Gennita said...

Oh, I hope you get to go, esp. when it's so close to where you are. It's really a great convention, especially if you like costume parties. You don't have to worry about being alone--there are MANY readers who come. I can't emphasize enough the amazing number that come from Australia, New Zealand, Germany, and Britain every year, and they love to party!

The only advice I tell newbies is to come with an extra suitcase or $$$ to send boxes of books home. And oh, have lots of fun meeting your favorite authors!

Deborah Blake Dempsey said...

I have never been to one of these conference, but I think I'm going to try and make it next year. It looks like so much fun and the panels you mentioned sound interesting.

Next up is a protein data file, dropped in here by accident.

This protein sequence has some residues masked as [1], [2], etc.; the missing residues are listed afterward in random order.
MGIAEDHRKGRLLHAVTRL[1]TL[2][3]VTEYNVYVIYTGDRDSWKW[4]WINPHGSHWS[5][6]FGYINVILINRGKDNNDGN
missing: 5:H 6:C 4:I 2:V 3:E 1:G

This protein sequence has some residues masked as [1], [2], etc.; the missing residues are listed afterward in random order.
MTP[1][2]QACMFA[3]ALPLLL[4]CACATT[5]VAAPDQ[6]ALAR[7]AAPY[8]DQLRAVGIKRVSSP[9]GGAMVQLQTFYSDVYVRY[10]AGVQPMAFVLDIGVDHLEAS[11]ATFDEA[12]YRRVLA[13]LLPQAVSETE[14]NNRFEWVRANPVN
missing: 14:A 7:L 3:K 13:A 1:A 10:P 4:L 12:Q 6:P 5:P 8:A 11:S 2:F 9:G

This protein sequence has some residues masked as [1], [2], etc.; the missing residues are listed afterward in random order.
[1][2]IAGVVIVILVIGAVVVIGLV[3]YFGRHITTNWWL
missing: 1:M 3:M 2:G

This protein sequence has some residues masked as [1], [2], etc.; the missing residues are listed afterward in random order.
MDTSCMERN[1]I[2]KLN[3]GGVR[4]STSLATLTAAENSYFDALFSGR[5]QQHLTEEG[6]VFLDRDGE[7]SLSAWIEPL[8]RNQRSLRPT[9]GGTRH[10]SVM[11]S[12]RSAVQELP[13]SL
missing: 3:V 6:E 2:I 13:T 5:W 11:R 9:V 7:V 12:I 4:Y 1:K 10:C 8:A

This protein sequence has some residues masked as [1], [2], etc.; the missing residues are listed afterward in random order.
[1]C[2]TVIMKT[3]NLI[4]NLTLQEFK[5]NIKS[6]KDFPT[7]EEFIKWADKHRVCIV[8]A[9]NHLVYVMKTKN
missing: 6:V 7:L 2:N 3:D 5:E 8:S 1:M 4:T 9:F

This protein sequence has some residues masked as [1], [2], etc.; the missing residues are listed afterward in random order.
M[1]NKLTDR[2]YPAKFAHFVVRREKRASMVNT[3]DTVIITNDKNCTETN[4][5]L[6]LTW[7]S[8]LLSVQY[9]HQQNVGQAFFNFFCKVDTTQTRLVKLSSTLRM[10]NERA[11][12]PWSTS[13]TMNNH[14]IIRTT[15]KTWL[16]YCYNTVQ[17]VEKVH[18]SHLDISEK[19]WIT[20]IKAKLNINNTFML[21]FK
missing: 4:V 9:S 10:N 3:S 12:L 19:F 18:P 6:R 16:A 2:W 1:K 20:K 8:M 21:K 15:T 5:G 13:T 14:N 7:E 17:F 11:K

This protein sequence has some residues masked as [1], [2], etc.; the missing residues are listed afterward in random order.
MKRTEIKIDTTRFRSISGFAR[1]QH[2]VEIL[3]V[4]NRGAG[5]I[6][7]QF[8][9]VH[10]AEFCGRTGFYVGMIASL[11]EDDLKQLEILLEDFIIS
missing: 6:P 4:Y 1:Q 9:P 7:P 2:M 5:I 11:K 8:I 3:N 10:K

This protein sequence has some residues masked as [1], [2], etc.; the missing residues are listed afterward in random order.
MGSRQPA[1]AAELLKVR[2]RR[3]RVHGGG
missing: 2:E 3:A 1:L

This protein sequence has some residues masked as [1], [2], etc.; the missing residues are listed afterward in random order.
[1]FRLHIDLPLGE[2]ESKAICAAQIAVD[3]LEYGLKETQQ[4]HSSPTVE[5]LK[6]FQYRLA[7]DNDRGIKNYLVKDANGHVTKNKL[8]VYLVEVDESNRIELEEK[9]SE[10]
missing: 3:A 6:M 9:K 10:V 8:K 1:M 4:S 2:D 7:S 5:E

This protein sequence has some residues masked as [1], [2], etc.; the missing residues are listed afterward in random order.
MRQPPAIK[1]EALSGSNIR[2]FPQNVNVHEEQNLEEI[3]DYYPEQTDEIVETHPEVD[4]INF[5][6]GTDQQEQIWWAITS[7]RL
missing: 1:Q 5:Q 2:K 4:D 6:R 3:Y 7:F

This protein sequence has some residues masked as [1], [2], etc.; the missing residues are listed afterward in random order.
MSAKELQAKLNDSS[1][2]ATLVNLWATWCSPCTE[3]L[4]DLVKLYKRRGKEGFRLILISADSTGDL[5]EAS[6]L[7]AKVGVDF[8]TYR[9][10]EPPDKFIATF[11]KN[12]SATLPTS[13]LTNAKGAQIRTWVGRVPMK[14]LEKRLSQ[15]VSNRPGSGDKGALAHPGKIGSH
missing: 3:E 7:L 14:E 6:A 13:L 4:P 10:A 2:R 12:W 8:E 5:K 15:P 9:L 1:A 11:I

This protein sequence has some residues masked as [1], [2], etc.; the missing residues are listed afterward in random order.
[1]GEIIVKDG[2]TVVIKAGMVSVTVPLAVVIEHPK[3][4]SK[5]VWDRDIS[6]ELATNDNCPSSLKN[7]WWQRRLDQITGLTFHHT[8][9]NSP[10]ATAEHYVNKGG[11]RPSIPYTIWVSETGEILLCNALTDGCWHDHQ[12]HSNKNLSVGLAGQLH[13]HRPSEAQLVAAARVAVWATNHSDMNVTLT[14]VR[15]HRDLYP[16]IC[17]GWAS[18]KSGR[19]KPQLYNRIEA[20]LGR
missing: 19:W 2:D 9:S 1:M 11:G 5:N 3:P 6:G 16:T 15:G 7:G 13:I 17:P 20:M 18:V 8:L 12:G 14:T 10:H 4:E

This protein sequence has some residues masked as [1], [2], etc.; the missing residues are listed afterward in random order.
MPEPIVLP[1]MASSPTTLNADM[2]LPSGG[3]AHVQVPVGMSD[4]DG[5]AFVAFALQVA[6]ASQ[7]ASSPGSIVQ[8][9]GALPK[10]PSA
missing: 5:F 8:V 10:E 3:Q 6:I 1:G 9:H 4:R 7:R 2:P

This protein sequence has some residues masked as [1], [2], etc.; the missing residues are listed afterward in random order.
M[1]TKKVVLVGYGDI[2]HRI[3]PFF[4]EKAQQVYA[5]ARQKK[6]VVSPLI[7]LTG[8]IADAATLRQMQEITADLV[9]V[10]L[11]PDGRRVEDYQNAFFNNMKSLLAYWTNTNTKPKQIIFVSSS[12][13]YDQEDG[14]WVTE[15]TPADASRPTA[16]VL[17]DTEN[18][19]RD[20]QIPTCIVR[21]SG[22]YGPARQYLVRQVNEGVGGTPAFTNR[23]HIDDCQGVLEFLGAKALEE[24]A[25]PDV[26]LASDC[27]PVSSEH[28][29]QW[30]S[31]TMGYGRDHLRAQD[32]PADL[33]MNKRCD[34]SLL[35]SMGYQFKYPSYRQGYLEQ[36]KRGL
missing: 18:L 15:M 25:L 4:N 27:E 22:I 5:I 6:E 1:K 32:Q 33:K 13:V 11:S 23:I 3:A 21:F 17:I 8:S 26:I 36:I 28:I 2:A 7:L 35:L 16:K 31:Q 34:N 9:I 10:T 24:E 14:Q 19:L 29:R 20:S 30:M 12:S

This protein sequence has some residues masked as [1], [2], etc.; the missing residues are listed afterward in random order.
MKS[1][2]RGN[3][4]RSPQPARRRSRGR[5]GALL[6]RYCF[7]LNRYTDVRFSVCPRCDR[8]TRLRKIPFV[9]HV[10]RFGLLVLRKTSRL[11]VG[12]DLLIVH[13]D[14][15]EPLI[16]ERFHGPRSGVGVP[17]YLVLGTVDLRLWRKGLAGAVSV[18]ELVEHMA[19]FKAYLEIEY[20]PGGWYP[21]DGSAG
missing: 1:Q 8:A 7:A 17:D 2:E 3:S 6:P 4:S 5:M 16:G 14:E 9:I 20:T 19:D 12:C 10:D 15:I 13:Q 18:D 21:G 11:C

Personally, I love the idea of the mangeant. These are the men who grace the covers of many of our favorite novels and a cover model's got to eat too. This a great venue for them to become known and drum up business and contacts for themselves. Not only does the audience have fun (most of them anyway) but the guys are enjoying themselves as well - they wouldn't do it otherwise. And, having been to other conferences, this makes RT different, memorable and a lot of fun. If the naysayers don't like they don't have to go to it, but I hope they keep it.

I can't wait for the pictues and J3nny. Hopefully, I'll see you there next year.